Codex 632: The Secret Identity of Christopher Colombus, by Jose Rodrigues Dos Santos. I'm not sure exactly what this genre is called. It's historial fiction with a dash of intrigue and a lot of code solving. Started by Umberto Echo in The Name of the Rose, this genre was taken to the heights of popularity with Dan Brown's The DiVinci Code. Now, I'll admit to being a sucker for whatever this genre is called. I happen to love history (I know, I'm a freak of nature) and I like code solving and all that mysterious spooky stuff. I find it highly entertaining, and this book certainly didn't disappoint at all. I loved it. It didn't have all the extranious violence and police chasing of the Dan Brown books, which is a big plus for me, and it focussed solely on existing historical documents, some of which I've already read, to prove the "real" identity of Christopher Colombus. Of course, nobody has actually proven exactly who Colombus was, but many have proven who he was not. He was not Italian, he was not from Genoa, he was not a poor silk weaver, and he certainly was not a dupe of the Spanish government. This novel takes research on Colombus's identity to such far-flung places as Rio de Janeiro, Lisbon, New York and Jerusalem. It's a consistantly interesting read with no lag and no disappointments. A definite two thumbs up.
The Girl with No Shadow by Joanne Harris. Did you read Chocolat? Or see the movie? With Johnny Depp? No? You missed Johnny Depp in his sexiest role ever? You fool! The Girl with No Shadow is the sequel to Chocolat, and it does not disappoint. More magic, more chocolate, more intrigue, more quirky characters... how can you go wrong? Vianne Rocher and her daughter Anouk have left the small village of Lansquenet-sous-Tannes to the much more crowded and busy village of Montmarte in Paris, where they change their names and live a very private and quiet live. But all that changes when a woman named Zozie arrives in their lives and turns it upside down. Zozie and Vianne open up a chocolaterie on a Montmarte corner, and just like Lansquenet, the chocolaterie becomes the center of village society. But Zozie isn't what she seems. She another witch, and she teaches Anouk to use the powers that Vianne has forbiden to be used, all in her desperate quest to abduct Anouk and put her to work practicing identity theft. Zozie is an expert at identity theft, and she works quietly to steal Vianne's identity as well as her daughter. But Roux (the Johnny Depp part) comes to Paris after 4 years away and finds that Vianne's baby Rosette, a child with special needs, is his daughter. He figures out that Zozie is up to no good, and help's Vianne rid her life of this very dangerous woman. LOVED IT. Cannot wait to see it in a movie form. Just wonderful. Slow and filled with beautiful prose, this is a masterpiece of gorgeous, rich prose with a surprise around every corner. Do not miss this book!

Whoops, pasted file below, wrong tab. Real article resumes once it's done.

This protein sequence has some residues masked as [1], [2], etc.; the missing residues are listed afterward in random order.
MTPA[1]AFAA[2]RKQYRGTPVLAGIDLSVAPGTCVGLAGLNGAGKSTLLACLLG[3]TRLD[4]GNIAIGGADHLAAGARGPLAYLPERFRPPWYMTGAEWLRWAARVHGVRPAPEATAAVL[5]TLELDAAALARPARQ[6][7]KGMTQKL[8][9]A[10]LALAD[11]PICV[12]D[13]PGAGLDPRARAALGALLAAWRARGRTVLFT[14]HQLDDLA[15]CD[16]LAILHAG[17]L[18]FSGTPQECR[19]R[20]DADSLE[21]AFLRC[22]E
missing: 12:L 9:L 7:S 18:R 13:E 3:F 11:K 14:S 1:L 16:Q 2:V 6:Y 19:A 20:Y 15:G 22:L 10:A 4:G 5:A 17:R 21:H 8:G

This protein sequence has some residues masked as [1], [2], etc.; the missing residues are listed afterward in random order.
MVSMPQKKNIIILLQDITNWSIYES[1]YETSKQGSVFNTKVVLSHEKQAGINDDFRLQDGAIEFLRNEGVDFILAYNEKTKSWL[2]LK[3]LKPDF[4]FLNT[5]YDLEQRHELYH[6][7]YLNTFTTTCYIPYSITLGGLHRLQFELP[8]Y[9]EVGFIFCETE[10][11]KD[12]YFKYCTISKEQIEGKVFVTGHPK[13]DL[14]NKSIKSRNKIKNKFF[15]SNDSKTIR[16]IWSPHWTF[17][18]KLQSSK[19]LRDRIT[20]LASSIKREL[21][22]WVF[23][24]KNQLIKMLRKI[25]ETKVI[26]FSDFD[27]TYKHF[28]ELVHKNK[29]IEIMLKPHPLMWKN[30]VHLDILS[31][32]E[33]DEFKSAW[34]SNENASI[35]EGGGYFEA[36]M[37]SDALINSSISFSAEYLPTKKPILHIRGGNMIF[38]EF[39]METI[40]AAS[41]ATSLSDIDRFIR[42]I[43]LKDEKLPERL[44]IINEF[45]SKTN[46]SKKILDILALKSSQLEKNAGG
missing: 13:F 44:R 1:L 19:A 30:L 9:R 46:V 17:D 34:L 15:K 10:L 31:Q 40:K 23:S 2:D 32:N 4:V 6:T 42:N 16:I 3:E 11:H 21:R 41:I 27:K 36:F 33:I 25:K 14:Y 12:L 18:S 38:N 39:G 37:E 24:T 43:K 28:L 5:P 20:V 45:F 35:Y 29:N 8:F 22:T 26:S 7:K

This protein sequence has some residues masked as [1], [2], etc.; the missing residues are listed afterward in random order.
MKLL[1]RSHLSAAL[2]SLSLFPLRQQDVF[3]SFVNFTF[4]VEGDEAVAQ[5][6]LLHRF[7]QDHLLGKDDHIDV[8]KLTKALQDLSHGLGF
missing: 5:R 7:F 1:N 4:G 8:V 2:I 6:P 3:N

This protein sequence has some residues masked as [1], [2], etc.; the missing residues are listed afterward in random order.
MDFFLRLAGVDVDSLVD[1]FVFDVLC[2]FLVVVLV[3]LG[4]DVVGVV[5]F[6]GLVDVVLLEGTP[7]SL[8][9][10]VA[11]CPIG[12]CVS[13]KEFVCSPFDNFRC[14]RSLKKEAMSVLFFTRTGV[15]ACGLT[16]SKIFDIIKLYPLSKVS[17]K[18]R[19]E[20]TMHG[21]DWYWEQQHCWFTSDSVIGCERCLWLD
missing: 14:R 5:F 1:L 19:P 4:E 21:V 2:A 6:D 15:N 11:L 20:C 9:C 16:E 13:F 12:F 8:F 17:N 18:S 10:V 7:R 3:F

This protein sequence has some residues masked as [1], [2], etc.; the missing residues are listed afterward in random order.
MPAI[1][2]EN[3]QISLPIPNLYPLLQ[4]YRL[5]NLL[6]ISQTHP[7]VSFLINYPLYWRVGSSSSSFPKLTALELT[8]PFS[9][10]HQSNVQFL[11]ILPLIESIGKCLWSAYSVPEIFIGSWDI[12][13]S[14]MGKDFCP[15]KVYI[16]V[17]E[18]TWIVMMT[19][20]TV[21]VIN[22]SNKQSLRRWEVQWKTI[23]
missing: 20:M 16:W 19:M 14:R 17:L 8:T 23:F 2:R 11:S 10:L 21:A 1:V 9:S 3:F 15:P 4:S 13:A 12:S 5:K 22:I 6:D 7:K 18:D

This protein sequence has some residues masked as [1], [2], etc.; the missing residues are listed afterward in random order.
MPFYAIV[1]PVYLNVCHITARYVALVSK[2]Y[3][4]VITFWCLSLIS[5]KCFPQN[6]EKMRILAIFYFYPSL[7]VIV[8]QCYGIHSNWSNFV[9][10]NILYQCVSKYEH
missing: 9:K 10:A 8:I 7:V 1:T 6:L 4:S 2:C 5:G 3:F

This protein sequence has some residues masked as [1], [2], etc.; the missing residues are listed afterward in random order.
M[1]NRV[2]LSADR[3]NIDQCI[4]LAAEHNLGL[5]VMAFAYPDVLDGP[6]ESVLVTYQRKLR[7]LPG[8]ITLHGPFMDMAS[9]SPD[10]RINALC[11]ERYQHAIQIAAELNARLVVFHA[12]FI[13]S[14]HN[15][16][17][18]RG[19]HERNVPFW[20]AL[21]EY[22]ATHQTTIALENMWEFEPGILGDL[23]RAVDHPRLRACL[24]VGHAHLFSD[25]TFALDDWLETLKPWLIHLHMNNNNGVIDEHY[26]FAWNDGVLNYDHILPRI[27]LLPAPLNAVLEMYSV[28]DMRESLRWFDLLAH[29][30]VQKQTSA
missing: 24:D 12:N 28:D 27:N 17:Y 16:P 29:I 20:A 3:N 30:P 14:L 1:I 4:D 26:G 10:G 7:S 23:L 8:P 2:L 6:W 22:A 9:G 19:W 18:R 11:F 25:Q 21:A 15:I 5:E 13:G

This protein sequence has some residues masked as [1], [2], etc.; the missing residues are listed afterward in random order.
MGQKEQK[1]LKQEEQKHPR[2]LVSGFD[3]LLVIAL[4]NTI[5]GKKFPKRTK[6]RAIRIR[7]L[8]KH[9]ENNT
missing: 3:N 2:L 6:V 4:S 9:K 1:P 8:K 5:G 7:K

Another Thing to Fall, by Laura Lippman. Let me just begin this review by saying that the photo of the author on the back shows she is a dead ringer for Tia Leone. Pretty and a good writer. Hate her! No, not really. This book is one of a series following Tess Monaghan, Baltimore private investigator. While rowing, Tess literally runs into the crew of a new TV series filming in Baltimore called Mann of Steel. Expecting the crew to be angry for ruining their shoot, she's surprised to find that they want to hire her to investigate some disturbing incidents that keep happening; fires, bad press, union threats. Tess is asked to watch starlet Selene Waites and serve as her bodyguard and babysitter, a job that sounds easy but ends up being more than full time and filled with 'accidents' and 'adventures'. Selene isn't what she seems at all, and Tess has to hire her friend Whitney to tag team the bodyguard duty. Meanwhile, the aging actor Johnny Tampa and the two partners responsible for the show, Ben and Flip, also behave questionably, forcing Tess to look further into the entire crew to solve the mystery. Another meh. It was ok, written well, but this is so not my kinda book. I like mysteries, but not this kind of mystery. I'm more interested in the psychological thriller, Ruth Rendell, PD James type of book. This book is fine, but just not the kind of book I like to read. If you like this genre, you'll like the book. Stumble It! JBlog Me